The Student News Site of Tarrant County College

The Collegian

The Student News Site of Tarrant County College

The Collegian

The Student News Site of Tarrant County College

The Collegian

Expecting TCC students expect to finish college

By Montreal Spencer/south news editor

With more young women realizing the importance that their own higher education will have on their child, pregnant students are becoming more of a common sight on campus.Not too long ago when a woman got pregnant in college, she probably would have dropped out of school to raise her child, or the father would drop out to support his family. Maybe a shotgun wedding would be in order.With times being different, many women who have unplanned pregnancies are choosing not to let anything hinder their getting college degrees.“I think a lot of women that get pregnant early find it’s an experience that they are now responsible for someone beyond themselves,” said South Campus associate psychology professor Triesha Light.

“I’m not recommending that anyone get pregnant. But that awareness probably would not have come if they didn’t get pregnant.”

Light said she has seen young pregnancy experiences bring people to college because they realized they had to become role models.

Going to school, holding down a job and preparing to have a child in a couple of months can be difficult. South student Ashley Renteria, who is currently expecting, says it’s hard but worth it.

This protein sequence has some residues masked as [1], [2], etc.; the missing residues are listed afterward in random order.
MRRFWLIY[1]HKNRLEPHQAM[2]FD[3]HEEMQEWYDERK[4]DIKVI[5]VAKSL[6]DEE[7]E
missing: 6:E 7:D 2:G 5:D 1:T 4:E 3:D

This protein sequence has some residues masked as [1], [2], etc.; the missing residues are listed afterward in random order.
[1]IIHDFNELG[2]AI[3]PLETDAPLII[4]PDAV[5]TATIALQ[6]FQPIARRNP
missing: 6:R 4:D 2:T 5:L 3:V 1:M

“I work 45-plus hours, and I have my own business. Plus, I take 16 hours,” she said. 

“I think you have to have a proper balance. It’s a wonderful blessing, and for young women in school with goals of graduating, it is possible.”

South student Brittney Darden, who recently had a child, said it’s hard being a teen parent, but it can be done.

“I don’t support or encourage abortion at all, but I can’t judge people that get abortions because my situation was different,” she said. “I had a lot of support, and I was rewarded with a beautiful baby boy.”

Melia House, an expecting South student, said if people are going to do grown-up things, they should be ready to take on grown-up responsibilities.

“If you’re going to have sex with a person, make sure he’s another responsible person,” she said. “My boyfriend is still around. He ain’t got no choice.”

Not all pregnant students have the support from their families or the fathers of their unborn children. Valerie Mingoes, an 18-year-old seven-month pregnant NE student does not have a lot of support.

She moved from New York to live with her grandmother when she was 16 to be around a better environment.

Her grandmother kicked her out the house when she found out Mingoes was pregnant, and she said her baby’s father does not want anything to do with her.

“He needs to grow up. I don’t want anything to do with him the way he has been acting,” she said.

Mingoes is currently working two jobs, going to school and trying to get an apartment. Mingoes is inspired by her mother, who was a single parent. She went back to school and now owns her own day care.

“She thought I should get rid of the baby, but I told her no because she didn’t do it to me or none of her other kids,” she said.

Mingoes is determined to be the best mother she can be and to get her degree.

“I’m not going to let anything hold me back,” she said. “I’m going to finish school regardless.”

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